2019 CalPERS CalSTRS Diversity Forum lived up to its billing as a unique opportunity to engage with industry leaders and experts on diversity and inclusion topics such as:
- The “Why” and “How” of driving diversity and inclusion
- Building and sustaining a positive corporate culture
- Human Capital Management metrics and their value to investors
In the following post, I reflect on the day, highlight findings from a recent Conference Board Report, and suggest possible improvement by incorporating a proxy roundup day. Looking for a recap? Go to the CalPERS YouTube Channel and/or CalSTRS YouTube Channel in about a week to watch posted videos. In the meantime, check out the posts to Twitter at #CADiversityForum.
If you attended the Forum, please post your impressions and recommendations in the comment field below. What were your takeaways? How can the Forum be improved?
2019 CalPERS CalSTRS Diversity Forum: Reflections
In their welcoming remarks, Henry Jones of CalPERS and Sharon Hendricks of CalSTRS, emphasized that financial returns increase with diversity. They gave examples of engagement and increased willingness to go after Nominating and Governance Committees when progress is slow.
Sallie Krawcheck, of Ellevest, provided insight into the leverage, greed and group think of the financial crisis. Those at trading desks were like clones. The antidote is cognitive diversity, originating in background, education, skin color, gender, perspective, etc. Research has shown that diversity brings higher returns, lower risk, greater innovation, more client and staff interaction. Diverse teams outperform smarter teams.
A basketball team with all point guards is unlikely to beat a team with a wider range of skills. Having a diverse workplace means getting the best person to round out the team. 86% of financial advisors are white males. Women leave for more money and for promotions. Progress in diversity is primarily down to a CEO deciding to make it a priority, not because of all the programs (although they can be helpful). To me, that’s evidence that CEOs have too much power. Shareholders, directors, and other stakeholders should have enough power to force change when CEOs resist.
The discussion between Celia Huber and Lori Nishiura Mackenzie provided the most detail on stalled progress. See Women in the Workplace 2018 from Leanin.org and McKinsey & Company. The study includes plenty of graphs, such as the famliar gender/race pipeline (little improved); “Women onlys” experience more micro-aggession; and basic practices for improving (notice how few hold managers accountable for progress).
Large companies are changing. Progress at small companies is slower. Use a rubric or scorecard to let people know how they are reviewed and AI to screen applications. Tips.
Cambria Allen-Ratzlaff discussed the Human Capital Management Coalition’s petition to the SEC for rulemaking to require issuers to disclose information about their HCM policies, practices and performance. The petition is full of materiality citations and rationale for data needs, as well as data use. Eric Bradbury described his conversion as a result of working on the Embankment Project for Inclusive Capital (EPIC), which is changing value measurement. Video. Dr. Anthony Hesketh emphasized HR needs to talk in Excel, not PowerPoint. EPIC found the return on investment in talent was 300%. Read his letter to the SEC-IAC in support of a rulemaking to specify needed human capital disclosures.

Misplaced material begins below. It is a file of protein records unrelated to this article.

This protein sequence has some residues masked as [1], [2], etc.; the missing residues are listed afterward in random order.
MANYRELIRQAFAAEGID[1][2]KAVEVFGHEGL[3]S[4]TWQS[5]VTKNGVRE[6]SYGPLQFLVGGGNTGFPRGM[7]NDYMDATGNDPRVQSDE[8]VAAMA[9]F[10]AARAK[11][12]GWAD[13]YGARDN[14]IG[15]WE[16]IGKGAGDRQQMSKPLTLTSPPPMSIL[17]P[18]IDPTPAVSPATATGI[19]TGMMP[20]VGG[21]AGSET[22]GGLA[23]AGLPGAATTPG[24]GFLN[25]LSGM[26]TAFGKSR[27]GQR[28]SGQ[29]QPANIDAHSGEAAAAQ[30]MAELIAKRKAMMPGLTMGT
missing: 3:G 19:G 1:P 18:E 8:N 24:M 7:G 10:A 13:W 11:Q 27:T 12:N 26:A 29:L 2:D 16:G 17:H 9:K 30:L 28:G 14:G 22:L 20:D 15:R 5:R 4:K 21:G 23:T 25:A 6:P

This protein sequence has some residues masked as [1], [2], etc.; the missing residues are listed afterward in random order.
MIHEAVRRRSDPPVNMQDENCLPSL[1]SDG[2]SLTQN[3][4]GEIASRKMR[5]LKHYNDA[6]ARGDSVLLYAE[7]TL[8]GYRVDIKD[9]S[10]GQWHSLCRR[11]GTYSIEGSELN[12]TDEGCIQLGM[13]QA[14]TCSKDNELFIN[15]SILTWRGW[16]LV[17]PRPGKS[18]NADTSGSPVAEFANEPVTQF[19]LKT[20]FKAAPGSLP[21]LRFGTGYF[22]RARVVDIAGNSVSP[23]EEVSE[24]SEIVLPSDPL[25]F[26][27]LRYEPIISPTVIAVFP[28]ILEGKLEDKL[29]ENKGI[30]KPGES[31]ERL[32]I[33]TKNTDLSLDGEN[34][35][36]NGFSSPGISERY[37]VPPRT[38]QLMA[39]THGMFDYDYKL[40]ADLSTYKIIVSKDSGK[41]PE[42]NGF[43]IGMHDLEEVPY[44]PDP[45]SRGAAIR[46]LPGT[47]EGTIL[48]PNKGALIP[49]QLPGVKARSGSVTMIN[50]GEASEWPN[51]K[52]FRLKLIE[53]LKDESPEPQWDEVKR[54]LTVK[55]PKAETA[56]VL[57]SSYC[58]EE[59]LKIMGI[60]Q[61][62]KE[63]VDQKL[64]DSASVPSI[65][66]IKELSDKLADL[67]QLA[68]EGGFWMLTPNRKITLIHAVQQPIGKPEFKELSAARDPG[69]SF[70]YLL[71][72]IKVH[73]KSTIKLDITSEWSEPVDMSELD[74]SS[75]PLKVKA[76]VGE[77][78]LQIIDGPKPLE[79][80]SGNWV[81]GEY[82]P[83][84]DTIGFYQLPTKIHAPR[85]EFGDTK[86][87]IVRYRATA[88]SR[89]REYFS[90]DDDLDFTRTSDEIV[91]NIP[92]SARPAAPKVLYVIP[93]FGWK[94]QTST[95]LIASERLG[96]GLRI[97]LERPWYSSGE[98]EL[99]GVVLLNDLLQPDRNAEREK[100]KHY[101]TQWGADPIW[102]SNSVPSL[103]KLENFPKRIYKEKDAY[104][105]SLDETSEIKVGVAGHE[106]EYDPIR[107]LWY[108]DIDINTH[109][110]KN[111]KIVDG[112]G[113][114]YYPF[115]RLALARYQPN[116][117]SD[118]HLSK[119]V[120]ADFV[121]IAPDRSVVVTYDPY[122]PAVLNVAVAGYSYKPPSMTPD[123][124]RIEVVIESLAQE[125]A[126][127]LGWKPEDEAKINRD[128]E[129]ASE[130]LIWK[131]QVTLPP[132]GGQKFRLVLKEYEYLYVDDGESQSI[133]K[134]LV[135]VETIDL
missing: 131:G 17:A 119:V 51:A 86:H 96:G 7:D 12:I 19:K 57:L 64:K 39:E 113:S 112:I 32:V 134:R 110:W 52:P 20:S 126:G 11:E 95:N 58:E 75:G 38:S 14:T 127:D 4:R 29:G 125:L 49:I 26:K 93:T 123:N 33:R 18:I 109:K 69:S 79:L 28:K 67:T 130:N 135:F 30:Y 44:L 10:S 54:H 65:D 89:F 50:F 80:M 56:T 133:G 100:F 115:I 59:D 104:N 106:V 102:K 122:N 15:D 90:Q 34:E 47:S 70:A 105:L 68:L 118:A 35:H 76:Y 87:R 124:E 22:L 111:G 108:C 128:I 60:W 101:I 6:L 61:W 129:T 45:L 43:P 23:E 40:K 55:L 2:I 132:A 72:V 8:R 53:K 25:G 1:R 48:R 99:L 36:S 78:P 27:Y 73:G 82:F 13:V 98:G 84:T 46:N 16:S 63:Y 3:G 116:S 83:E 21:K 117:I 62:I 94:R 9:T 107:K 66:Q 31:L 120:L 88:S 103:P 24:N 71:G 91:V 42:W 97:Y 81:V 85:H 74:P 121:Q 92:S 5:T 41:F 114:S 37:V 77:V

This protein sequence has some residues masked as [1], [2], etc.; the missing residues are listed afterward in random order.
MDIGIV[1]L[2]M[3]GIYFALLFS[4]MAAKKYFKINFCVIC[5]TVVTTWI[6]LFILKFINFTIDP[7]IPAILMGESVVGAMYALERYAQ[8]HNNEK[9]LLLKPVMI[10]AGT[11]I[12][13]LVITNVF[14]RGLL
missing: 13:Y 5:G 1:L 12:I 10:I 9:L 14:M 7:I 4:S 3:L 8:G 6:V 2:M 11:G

Leaders in the investment community (Kara Helander, Erika Irish Brown, Sekou Kaalund, and Rakhi Kumar discusses successful engagements. Use Rooney Rule mechanisms to insure candidate pools are inclusive. Set measurable goals around hiring and supplier diversity, with an emphasis on feedback loops. Small actions can have a big impact. State Street asked for one woman on boards without them and often got two. Companies need to disclose goals and strategies for every pay level. That creates value. There were many other fascinating speakers, but the above should give you a taste of the day.
2019 CalPERS CalSTRS Diversity Forum: Conference Board Report
Corporate Board Practices in the Russell 3000 and S&P 500: 2019 Edition. According to a comprehensive review of SEC filings made in 2018, 50.4 percent of Russell 3000 companies and 42.5 percent of S&P 500 companies disclosed no change whatsoever in the composition of their board of directors. Only one-quarter of boards elected a first-time director.
- SEC: Rulemaking and how to provide comments; new interpretive bulletins and their impact; trending no-action letters; how the SEC-IAC can facilitate change: new Commissioners and what to expect.
- Proxy proposals: What is each organization working on and are there opportunities to support each other?
- Legal developments: Evolving rules, laws, and court cases.
- Technological developments: Use of tools from PX14A6G forms to the Gender Diversity Exchange to Change.org, Stake and others.
- Diversity empowerment: Empower diversity through broad-based shareholding and wide adoption of employee stock ownership plans. See Real Main Street Investors Endangered, The Beyster Symposium, NCEO, and Coworker.org.
Soon after I posted the above, Subodh Mishra, of ISS, posted U.S. Board Diversity Trends in 2019 at https://corpgov.law.harvard.edu/2019/06/18/u-s-board-diversity-trends-in-2019/ Among many findings of their analysis: 45 percent of new Russell 3000 board seats filled by women in 2019 (compared to only 12 percent in 2008); 10 percent of Russell 3000 directors currently belonging to an ethnic minority group, while 15 percent of new directors are ethnically diverse.
State Street’s policy initiative to require at least one female director at every board and, more importantly, regulation in California mandating all boards of companies headquartered in the state should have at least one woman on their boards in 2019 and more later.